[Yeretzian2004] "Individualization of Flavor Preferences: Toward a Consumer-centric and Individualized Aroma Science",
Comprehensive Reviews in food science and food safety
, vol. 3, no. 4: Wiley Online Library, pp. 152–159, 2004.
Personal dietary choices are largely based on flavor preferences. Thus understanding individual flavor perception and preference is vital to understanding the basis of human diet selection. We have developed novel tools to measure in real time and at an individual level volatile aroma compounds delivered breath-by-breath to the nose while eating and drinking. The same food may deliver different aromas to different people, due the specificities of their in-mouth environment (inter-individual differences). Moreover, a person may eat a given food in a different manner, leading to variations in the aroma profile reaching the nose (intra-individual differences). Understanding the basis of these differences opens the door to an individualized aroma science and the road to delivering nutritional value and health through products consumers prefer. The challenge to the food industry is to align what the consumer wants with what the consumer needs, delivering nutritional value and health through products they prefer.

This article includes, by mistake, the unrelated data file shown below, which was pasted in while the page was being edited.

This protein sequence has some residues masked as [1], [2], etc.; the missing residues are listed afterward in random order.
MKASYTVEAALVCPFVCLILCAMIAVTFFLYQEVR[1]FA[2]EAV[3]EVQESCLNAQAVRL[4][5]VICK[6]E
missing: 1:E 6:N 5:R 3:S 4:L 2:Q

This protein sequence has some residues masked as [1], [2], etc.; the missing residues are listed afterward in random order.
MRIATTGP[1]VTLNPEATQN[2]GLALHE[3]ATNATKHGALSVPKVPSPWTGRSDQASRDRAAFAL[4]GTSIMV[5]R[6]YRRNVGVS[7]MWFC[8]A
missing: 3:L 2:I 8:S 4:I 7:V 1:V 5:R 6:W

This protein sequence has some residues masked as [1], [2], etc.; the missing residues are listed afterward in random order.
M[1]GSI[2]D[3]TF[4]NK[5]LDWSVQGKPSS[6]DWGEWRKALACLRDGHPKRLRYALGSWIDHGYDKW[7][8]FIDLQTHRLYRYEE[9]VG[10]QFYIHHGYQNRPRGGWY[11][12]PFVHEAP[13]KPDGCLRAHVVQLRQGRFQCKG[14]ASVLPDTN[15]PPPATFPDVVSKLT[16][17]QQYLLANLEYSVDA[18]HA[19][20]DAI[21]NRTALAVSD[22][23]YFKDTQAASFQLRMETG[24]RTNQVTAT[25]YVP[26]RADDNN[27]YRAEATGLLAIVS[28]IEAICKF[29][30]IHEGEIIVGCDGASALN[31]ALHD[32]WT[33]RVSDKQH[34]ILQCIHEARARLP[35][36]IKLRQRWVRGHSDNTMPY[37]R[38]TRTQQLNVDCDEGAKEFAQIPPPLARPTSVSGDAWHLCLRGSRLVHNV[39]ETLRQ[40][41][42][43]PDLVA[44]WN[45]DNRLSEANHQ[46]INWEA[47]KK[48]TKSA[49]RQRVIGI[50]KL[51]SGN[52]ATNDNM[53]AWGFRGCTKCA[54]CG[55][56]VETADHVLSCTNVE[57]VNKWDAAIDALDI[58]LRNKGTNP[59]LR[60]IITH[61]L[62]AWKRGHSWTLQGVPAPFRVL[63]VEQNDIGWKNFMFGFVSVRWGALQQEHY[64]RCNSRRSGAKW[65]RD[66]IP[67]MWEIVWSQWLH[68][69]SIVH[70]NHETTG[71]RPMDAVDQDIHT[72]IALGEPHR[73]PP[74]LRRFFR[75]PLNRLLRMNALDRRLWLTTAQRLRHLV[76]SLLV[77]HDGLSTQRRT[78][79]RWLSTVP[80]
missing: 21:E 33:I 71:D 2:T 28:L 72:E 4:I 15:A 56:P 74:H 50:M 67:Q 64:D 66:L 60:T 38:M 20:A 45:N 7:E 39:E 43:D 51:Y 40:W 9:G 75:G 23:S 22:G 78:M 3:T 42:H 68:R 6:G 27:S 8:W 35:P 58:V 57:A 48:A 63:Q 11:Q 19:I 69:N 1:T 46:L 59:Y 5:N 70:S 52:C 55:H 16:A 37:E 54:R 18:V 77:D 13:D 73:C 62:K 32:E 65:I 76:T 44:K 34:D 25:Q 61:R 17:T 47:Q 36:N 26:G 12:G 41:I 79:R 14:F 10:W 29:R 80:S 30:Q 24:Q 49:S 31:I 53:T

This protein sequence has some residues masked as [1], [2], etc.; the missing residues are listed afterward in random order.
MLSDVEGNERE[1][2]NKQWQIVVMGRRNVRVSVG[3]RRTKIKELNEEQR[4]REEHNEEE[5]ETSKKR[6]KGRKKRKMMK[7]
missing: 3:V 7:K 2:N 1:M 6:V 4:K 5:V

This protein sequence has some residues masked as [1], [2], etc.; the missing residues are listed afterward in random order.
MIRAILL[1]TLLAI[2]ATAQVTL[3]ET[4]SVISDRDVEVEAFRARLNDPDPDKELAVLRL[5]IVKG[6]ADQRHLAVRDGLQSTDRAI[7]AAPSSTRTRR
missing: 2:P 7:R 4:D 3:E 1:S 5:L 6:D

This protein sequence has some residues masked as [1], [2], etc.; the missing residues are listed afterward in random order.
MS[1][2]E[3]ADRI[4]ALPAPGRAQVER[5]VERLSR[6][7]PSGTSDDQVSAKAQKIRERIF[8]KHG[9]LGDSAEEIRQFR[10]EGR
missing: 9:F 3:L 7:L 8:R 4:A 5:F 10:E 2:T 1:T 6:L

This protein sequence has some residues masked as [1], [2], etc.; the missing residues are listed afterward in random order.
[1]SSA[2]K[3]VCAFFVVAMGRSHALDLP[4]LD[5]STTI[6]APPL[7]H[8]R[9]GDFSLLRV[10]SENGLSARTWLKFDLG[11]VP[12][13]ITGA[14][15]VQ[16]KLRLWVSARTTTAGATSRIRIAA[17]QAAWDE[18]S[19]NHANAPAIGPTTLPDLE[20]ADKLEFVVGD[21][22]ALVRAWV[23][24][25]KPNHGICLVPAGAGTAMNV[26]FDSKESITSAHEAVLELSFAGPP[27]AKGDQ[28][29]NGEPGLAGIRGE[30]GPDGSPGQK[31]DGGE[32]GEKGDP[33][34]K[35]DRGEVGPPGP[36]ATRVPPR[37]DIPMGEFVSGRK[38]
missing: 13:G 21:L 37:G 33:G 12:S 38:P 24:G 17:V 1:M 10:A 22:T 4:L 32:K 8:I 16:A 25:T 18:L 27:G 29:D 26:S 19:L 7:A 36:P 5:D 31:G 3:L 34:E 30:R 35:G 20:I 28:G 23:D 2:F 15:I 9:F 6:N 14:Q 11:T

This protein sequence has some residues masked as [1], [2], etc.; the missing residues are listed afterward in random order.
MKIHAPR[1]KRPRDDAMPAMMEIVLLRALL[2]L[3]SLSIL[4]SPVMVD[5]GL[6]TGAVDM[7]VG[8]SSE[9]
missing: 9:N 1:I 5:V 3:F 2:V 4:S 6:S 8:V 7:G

[Mayr2003a] "In-vivo analysis of banana aroma by Proton Transfer Reaction-Mass Spectrometry.",
Flavour Research at the Dawn of the Twenty-first Century-Proceedings of the 10th Weurman Flavour Research Symposium, Beaune, France, 25-28 June, 2002.
: Editions Tec & Doc, pp. 256–259, 2003.
We report on in-vivo breath-by-breath analysis of volatiles released in the mouth during eating of ripe and unripe banana using Proton Transfer Reaction-Mass Spectrometry (PTR-MS). The time-intensity profiles of isopentyl and isobutyl acetate, two key odour compounds of ripe, and (E)2-hexenal and hexanal, typical for unripe banana, are discussed. The questions we address is: how do retronasal aroma (nosespace, NS) and orthonasal aroma (headspace, HS) differ? Two main differences were noticed. First, the NS concentrations of some compounds are increased, compared to the HS, while others are decreased. Second, aroma in the mouth is dynamic, evolving with time. The in-mouth situation has characteristics of its own that may lead to an aromatic experience specific to the eating situation.